In most parts of Sub-Saharan Africa, the traditional manner of pottery-making persists, with pottery production connected to a series of other daily activities. The Wallagga region of the southwestern Ethiopian highlands, in particular, sees traditional pottery widely practiced and exclusively in the domain of women. In this society, pottery-making and the use of pottery vessels are informed and constrained by deeply-rooted metaphoric meanings connected to the technological practices. Pots are metaphorically associated with persons and the stages they pass through: youth, adulthood, old age, and death. More specifically, a wet pot metaphorically represents a baby, pots in use are associated with adults and damaged pots are linked to a deceased person.
Bibliographical noteFunding Information:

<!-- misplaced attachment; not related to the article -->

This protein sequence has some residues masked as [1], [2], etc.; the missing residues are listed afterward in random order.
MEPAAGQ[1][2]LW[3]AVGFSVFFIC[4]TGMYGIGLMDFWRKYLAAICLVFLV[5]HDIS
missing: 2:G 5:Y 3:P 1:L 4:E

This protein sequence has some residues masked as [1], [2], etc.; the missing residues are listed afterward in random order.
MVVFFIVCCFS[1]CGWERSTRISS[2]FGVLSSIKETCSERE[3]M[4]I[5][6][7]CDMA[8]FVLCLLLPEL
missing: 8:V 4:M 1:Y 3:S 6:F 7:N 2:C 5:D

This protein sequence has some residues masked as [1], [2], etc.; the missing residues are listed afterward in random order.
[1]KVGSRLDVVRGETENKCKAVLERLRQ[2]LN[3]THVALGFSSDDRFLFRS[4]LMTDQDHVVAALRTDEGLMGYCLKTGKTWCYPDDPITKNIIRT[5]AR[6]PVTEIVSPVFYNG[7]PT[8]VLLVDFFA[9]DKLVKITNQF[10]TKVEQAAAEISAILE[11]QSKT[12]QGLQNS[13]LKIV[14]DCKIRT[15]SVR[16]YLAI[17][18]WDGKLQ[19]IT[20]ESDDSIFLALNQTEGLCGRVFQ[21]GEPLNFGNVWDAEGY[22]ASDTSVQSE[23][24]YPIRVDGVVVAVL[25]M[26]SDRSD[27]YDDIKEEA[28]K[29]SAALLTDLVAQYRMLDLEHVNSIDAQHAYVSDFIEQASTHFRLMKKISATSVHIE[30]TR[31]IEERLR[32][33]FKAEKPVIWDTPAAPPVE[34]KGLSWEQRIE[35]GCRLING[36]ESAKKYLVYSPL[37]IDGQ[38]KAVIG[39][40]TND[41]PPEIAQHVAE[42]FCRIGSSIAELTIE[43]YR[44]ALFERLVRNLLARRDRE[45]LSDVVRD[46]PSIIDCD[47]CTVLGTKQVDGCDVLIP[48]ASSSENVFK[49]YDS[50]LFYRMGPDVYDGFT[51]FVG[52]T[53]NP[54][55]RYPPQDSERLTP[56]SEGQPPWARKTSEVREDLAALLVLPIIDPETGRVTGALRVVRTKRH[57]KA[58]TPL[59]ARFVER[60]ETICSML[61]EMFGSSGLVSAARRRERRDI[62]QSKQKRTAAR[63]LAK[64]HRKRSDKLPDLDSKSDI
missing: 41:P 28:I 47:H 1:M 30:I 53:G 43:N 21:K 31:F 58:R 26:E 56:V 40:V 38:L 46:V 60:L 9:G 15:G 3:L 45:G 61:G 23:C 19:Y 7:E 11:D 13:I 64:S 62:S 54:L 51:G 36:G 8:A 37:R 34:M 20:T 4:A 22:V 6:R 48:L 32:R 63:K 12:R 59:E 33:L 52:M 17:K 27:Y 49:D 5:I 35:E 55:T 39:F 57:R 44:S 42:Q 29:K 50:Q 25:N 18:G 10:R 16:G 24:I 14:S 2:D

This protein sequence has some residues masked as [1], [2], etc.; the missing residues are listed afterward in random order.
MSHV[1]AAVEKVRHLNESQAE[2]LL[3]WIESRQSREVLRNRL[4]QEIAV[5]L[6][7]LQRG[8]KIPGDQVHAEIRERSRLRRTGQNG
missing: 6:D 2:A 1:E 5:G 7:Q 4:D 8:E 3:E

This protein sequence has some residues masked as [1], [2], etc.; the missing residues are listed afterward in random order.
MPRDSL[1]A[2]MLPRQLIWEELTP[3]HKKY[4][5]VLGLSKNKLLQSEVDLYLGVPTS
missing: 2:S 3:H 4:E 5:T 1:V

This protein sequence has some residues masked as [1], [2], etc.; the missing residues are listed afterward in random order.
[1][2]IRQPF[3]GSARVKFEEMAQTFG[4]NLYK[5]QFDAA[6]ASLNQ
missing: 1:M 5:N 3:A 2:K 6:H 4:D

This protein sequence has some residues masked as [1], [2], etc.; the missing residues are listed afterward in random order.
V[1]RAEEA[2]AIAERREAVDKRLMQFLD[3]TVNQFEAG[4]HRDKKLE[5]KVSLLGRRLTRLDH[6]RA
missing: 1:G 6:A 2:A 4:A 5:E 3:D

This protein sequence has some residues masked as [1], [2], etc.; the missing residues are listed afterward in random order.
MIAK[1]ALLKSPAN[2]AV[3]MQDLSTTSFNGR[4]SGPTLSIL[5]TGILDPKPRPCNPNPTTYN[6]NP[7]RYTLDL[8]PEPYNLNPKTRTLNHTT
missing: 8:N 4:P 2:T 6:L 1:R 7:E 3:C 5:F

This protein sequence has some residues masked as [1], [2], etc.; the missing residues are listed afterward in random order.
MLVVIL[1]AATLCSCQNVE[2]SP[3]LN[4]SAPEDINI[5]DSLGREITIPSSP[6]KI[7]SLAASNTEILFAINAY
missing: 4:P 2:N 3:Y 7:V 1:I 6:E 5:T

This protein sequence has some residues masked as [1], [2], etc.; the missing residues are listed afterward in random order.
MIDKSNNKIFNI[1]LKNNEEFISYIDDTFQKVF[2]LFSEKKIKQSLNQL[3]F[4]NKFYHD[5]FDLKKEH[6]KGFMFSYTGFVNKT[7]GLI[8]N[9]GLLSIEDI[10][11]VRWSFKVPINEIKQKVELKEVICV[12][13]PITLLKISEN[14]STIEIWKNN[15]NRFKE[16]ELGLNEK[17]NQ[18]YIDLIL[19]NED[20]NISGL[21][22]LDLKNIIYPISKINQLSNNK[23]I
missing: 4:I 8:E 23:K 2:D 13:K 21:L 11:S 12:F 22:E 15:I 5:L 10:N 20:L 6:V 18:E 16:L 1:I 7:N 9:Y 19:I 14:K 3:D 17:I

My deepest thanks to the Wallagga potters and farmers for their great support during fieldwork. The Authority of Research and Conservation of Cultural Heritage (ARCCH) and the West Wallagga Zone Culture Bureau facilitated the study. I am indebted to Desalegn Abebaw and Dajene Dandana of ARCCH and Belachew Tafesse of West Wallagga Zone Culture Bureau for facilitating the field work. Fieldwork for research was funded by the NGS/Waitt Grants Program-W239-12 grant. I am also very grateful to anonymous reviewers for their insightful and constructive comments.
© 2015, © The Author(s) 2015.
- personification of pot